Welcome olive Española,
With your merry Farandola,
Here no line of caste or color may be drawn;
Welcome, sun-brown Italiano.
And the swarthy Africano
With his hair as short as grass upon the lawn.

Whether black or brown or yellow,
You are welcome, little fellow!
No policeman here to eye you as you pass,
Or to chase you with a club
If you breathe upon a shrub,
Or abuse that ancient sign—“Keep off the grass.”**

Postcard view of Children's Playground, circa 1900. (From SanFranciscoDays.com)

Naming Things, Renaming Things

The funding to create Children’s Playground came from the estate of the recently deceased United States senator William Sharon, a guy pretty much no one liked. His name is still attached to the Sharon Building, a rambling sandstone structure where my daughter spent many joyful hours designing and creating stained glass.

Sharon lost his name from the adjoining meadow in 2018, when it was rechristened in honor local actor and comedian Robin Williams. I expect that in a few decades there will be a reason to pull Williams’ name off the patch of grass, as that’s how things work when the deceased are reevaluated by new standards of heroism, admiration, or respect. Rest in peace, Robin, but don’t get to attached to that meadow…

If you are famous and/or rich, fight not to have your name attached to anything (and work on getting unfamous and unrich). I’m with the Spanish poet Antonio Machado:

I have never wanted fame,
nor wanted to leave my poems
behind in the memory of men.
I love the subtle worlds,
delicate, almost without weight,
like soap bubbles.
I enjoy seeing them take color
of sunlight and scarlet, float
in the blue sky, then
suddenly quiver and break.***

Sandlot Baseball and Mr. Fixit

Another oft-quoted historical fact that may not be true is that “sandlot baseball”—a description of amateur engagement in America’s pastime—originated in San Francisco. This great shot of boys playing in the Upper Noe playground gives the idea:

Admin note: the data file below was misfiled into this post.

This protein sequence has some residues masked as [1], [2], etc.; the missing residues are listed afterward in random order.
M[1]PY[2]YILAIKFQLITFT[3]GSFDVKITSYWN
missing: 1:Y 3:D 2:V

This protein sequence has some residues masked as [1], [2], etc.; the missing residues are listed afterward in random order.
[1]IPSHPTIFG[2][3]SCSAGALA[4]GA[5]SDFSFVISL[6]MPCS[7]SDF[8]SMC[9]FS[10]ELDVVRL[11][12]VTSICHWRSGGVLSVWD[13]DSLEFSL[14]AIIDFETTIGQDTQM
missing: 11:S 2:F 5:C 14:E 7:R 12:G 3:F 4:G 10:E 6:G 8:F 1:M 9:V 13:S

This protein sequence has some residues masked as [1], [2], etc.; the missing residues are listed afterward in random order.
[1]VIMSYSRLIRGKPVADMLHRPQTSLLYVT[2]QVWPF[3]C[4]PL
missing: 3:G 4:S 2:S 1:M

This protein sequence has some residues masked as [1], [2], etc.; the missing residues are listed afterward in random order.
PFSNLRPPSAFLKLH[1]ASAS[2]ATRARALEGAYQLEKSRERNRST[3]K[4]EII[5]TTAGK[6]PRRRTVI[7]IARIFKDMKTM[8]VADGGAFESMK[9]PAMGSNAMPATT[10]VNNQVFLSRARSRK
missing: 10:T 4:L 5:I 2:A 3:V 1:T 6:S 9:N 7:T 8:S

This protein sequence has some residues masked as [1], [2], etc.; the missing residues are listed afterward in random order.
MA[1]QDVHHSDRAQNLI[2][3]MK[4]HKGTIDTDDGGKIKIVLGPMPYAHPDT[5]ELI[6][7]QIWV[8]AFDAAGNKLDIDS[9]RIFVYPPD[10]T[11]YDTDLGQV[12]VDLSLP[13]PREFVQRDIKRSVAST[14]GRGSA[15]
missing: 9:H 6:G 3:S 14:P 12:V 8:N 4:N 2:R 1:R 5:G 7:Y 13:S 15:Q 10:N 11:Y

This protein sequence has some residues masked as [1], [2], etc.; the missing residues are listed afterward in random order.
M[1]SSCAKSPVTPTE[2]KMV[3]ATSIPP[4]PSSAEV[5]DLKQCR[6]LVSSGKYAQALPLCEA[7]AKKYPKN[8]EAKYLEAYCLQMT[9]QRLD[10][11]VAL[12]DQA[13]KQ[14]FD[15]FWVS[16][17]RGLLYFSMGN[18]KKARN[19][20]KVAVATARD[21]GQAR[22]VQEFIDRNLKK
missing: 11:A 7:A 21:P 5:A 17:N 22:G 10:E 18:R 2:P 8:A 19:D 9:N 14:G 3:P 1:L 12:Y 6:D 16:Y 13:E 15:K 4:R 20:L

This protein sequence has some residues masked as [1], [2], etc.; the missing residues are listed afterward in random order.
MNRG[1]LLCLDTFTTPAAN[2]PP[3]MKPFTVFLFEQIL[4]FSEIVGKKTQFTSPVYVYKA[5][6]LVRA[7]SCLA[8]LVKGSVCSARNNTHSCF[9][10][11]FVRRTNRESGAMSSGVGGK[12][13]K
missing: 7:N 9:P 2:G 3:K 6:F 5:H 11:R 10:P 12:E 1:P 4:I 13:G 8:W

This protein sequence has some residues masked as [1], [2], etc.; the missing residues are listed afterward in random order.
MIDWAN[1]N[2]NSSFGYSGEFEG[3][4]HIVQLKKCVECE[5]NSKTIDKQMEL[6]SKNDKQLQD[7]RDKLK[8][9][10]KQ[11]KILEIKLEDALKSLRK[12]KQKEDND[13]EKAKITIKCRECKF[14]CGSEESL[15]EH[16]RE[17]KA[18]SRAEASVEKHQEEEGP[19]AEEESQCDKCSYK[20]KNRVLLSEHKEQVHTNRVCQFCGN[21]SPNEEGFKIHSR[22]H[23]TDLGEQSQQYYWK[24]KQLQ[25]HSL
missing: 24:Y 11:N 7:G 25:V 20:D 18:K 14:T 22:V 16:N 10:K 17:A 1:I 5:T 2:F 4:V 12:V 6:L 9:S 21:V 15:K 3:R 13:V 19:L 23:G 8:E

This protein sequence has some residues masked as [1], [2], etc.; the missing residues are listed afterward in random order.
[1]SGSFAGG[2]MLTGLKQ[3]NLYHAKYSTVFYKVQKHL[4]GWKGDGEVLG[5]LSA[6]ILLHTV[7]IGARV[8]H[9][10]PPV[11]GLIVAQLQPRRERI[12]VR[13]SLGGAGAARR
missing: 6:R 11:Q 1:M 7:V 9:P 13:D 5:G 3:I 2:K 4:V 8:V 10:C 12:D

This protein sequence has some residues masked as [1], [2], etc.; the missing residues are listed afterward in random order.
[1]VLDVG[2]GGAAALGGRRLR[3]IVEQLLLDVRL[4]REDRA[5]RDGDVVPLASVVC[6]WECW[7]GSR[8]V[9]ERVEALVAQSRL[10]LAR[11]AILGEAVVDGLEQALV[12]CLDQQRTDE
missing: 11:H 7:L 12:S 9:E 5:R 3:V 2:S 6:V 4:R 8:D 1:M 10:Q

View south across Upper Noe playground, July 1954. All those buildings on 30th Street somehow survived home run balls and are in good shape in 2022. (San Francisco News photograph, San Francisco Public Library, AAE-0045)

The photograph ran with a recurring San Francisco News feature, “Mr. Fixit.” The paper would be alerted to some public works problem along the lines of a pothole or a poorly marked one-way street.

“RUN DOWN-This is the baseball field for Upper Noe playground at Church and Day-sts. The backdrop is falling but thanks to Mr. Fixit and the Recreation and Park Dept. it will be fixed. Permanent facilities will be under construction by next Christmas.”

Mr. Fixit used the mighty power of the Fourth Estate to pressure the city for remedies. (This continues to the present day, usually the periodic duty of an opinionated columnist.) Here is Mr. Fixit complaining about an overgrown raspberry bush on Naples Street blocking a sidewalk—and getting results.

First block of Naples Street in late 1957. The San Francisco News' Mr. Fixit gets a raspberry bush dealt with! (San Francisco News photographs by George Place and Bob Klein, San Francisco Public Library, AAB-4758)
"Before Mr. Fixit took a look, you had to go around the raspberry bush in front of the vacant lot between 25 and 33 Naples st. But DeWitt C. McGovern of 25 Vienna st. asked Mr. Fixit if he would try walking over the bushes to see how it felt. And Mr. Fixit took the problem to Public Works Director Sherman P. Duckel. Shortly after, Duckel had the raspberries mowed down." (San Francisco News, December 12, 1957.)

Today we San Franciscans have 311, with which a citizen can call a central city department to report an illegally parked car, an abandoned mattress on the corner, or a universal solution to homelessness, mental health disorders, and drug addiction.

The service works pretty well on the first two. Lots of money and the labor of many hard-working people are dedicated to the rest, which might be beyond even the power of Mr. Fixit.

Tune in for a fun program with David and me TONIGHT September 14, 2022! Reserve your spot.

* “Temple of Liberty’ to Rise in Mission,” San Francisco Call, June 27, 1910.

** Reprinted on page 160 of Building San Francisco’s Parks by Terence Young.

*** Translated by Robert Bly and reprinted in The Analog Sea Review, Number One (Austin, Texas: Analog Sea, 2019), pg. 135.